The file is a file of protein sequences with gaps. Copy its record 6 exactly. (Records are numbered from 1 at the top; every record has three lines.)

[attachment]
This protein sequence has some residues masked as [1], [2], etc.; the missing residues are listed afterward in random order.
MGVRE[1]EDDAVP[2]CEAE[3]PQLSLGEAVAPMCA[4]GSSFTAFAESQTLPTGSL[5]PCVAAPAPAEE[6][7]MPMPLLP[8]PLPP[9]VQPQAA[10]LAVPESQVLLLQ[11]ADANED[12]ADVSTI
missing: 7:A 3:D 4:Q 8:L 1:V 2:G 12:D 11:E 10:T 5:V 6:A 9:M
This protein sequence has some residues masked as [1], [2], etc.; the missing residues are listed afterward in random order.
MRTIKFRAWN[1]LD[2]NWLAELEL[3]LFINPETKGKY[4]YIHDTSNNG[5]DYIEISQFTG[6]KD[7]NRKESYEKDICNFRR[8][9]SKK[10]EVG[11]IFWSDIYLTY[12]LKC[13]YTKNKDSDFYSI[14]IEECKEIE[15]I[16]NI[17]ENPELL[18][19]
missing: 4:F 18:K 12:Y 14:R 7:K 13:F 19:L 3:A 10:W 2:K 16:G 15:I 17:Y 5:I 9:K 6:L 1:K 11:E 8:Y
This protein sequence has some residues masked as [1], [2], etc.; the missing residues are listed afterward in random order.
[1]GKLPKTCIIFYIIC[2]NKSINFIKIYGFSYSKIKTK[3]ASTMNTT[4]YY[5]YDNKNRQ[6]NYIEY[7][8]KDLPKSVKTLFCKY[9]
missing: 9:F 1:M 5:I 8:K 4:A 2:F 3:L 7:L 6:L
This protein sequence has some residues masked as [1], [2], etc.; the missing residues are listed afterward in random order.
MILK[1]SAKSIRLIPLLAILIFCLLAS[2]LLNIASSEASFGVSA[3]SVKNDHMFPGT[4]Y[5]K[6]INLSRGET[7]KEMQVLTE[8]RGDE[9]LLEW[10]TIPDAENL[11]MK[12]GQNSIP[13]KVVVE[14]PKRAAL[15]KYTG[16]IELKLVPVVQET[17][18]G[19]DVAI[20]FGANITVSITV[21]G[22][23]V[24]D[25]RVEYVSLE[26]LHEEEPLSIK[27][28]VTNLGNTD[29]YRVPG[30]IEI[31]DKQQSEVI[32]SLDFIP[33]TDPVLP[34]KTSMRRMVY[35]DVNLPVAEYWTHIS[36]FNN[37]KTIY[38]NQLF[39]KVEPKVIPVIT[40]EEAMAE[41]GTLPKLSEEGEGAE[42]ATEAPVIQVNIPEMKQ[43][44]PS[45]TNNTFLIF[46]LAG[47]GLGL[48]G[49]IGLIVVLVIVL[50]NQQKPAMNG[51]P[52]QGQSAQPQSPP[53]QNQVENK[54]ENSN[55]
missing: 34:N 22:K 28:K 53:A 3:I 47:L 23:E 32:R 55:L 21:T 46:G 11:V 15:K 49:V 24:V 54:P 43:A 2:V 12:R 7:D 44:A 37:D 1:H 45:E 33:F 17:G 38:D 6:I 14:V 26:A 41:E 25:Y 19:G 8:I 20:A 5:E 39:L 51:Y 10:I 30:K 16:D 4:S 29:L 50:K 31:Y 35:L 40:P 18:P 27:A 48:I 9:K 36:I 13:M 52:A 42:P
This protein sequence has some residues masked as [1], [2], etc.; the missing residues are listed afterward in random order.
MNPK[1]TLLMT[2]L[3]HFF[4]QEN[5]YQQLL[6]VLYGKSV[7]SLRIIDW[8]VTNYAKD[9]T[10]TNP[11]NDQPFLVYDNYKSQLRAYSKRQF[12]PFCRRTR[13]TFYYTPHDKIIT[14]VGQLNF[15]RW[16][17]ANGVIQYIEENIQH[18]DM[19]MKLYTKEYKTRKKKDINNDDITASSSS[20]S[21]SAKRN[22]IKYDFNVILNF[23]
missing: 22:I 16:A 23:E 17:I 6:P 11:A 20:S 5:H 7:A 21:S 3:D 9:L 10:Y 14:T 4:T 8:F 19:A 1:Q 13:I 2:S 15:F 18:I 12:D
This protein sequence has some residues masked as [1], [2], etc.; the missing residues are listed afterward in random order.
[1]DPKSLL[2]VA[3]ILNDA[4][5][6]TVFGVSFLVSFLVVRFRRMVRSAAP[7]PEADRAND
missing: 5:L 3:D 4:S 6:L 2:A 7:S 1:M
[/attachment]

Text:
This protein sequence has some residues masked as [1], [2], etc.; the missing residues are listed afterward in random order.
[1]DPKSLL[2]VA[3]ILNDA[4][5][6]TVFGVSFLVSFLVVRFRRMVRSAAP[7]PEADRAND
missing: 5:L 3:D 4:S 6:L 2:A 7:S 1:M